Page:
Benchmarking and co-design are essential for driving optimization and innovation in Artificial Intelligence (AI) models, software, and next-generation hardware. Full-stack benchmarks, such as the MLPerf™ suite, play a crucial role in enabling fair comparisons across different software and hardware stacks on current systems.
The fast pace of AI innovation additionally demands an agile methodology to co-design future AI systems for training and inference by reproducing workload behavior in current production systems and extending the same to simulators and emulators used to design next-generation systems. This is often challenging as many critical workloads for cloud/hyperscalers and enterprise customers use proprietary code/models/architectures, which are difficult to share. This requires a standardized mechanism to define and share workloads without sharing the complete software stack, as well as ability to interpret, compare, and project behavior across the wide range of proprietary simulation and emulation tools.
To meet this need, MLCommons® is developing Chakra — an open and interoperable graph-based representation for standardizing AI/Machine Learning (ML) workload execution traces. Chakra's execution traces represent key operations, such as computation, memory accesses, and communication, along with control dependencies, timing, and resource constraints. Chakra also includes a complementary set of tools and capabilities to enable the collection, analysis, generation, and adoption of Chakra execution traces by a broad range of simulators, emulators, and replay tools.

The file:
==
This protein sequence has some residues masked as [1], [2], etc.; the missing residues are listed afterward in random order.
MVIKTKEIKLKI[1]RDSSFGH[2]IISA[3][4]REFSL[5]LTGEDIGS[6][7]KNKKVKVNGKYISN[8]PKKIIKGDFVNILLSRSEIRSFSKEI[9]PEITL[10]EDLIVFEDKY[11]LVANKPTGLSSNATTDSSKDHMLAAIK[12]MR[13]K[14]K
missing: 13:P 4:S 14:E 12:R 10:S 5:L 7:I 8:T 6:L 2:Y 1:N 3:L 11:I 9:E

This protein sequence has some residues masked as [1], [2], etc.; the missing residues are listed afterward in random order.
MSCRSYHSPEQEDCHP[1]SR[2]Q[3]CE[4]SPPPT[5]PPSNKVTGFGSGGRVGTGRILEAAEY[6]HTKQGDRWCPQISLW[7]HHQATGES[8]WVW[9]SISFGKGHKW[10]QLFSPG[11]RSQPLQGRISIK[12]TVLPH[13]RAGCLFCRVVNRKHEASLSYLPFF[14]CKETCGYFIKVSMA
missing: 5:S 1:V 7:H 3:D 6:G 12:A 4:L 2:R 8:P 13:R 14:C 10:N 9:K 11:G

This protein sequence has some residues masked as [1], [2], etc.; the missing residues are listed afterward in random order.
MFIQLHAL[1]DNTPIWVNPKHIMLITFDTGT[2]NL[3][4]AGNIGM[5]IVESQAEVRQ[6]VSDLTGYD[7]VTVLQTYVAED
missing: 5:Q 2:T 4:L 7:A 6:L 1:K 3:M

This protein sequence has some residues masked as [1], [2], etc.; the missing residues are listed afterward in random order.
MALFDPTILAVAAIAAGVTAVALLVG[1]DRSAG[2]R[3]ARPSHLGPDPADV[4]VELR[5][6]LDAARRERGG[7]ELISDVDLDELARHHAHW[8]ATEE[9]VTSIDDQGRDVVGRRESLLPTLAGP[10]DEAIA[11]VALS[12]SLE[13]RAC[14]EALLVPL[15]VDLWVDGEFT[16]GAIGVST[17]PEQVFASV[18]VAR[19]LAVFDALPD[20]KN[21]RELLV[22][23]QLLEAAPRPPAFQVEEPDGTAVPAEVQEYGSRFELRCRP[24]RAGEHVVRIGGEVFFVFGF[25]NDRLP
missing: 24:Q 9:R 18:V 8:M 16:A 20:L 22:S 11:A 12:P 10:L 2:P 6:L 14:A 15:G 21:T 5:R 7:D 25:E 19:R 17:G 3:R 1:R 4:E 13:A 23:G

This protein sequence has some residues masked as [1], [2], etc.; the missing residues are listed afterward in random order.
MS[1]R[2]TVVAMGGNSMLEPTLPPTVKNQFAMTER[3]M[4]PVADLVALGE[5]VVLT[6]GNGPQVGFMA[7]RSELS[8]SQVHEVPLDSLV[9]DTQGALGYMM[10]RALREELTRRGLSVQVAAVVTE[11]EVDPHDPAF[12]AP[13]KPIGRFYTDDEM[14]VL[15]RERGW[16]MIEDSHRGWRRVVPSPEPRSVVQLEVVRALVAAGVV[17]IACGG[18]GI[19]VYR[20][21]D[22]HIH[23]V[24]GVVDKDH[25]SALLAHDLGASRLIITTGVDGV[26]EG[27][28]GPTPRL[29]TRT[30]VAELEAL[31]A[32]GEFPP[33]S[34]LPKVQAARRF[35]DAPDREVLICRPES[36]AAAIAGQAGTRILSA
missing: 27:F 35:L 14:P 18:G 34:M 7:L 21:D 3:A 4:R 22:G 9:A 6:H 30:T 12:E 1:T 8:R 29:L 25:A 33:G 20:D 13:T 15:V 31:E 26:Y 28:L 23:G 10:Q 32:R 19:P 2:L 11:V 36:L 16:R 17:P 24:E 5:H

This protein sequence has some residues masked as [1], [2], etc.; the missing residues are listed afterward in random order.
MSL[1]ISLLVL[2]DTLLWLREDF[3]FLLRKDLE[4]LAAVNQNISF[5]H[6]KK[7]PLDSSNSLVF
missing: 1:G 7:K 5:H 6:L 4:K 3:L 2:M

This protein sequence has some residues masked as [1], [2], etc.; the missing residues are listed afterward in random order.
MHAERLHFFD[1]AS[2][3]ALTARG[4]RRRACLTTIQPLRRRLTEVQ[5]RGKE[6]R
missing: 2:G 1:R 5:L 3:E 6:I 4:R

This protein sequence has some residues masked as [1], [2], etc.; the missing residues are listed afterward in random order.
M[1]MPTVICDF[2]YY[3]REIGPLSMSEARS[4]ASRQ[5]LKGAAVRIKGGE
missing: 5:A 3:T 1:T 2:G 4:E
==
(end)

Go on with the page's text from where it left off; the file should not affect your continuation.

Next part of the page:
“By standardizing the graph schema and fostering an ecosystem of open tools, we aim to develop a more agile methodology for reproducing workload behavior in current systems via trace replay, while simultaneously shaping the future of AI software and hardware co-design through simulators and emulators,” explains Srinivas Sridharan, Chakra Working Group Co-Chair and Meta Research Scientist.
“Chakra provides the flexibility to concentrate on specific aspects of workload optimization in isolation, such as compute, memory, or network, and study the direct impact of these optimizations on the original workload execution,” adds Tushar Krishna, Chakra Working Group Co-Chair and Associate Professor at Georgia Tech.
The Chakra Working Group is developing the following workstreams:
- Schema standardization
- Execution trace collection (from popular AI frameworks such as PyTorch, TensorFlow/JAX/XLA, etc.)
- Benchmark suite development and metrics. For instance as a first step we could provide an easier alternative to reproducing MLPerf results
- Chakra trace synthesis using ML models (for trace obfuscation and future workload projection)
- Support tools (e.g., analyzers, visualization, etc.)
- Downstream tools enablement (e.g., simulators, emulators, replay)
Join our effort
We invite others interested in contributing to this effort to join the Chakra Working Group. To sign up for the group/mailing list, receive the meeting invite, and access drive resources, request to join the Chakra Working Group.
For more information, contact the Chakra Working Group chairs Srinivas Sridharan (Meta) and Tushar Krishna (Georgia Tech) at firstname.lastname@example.org.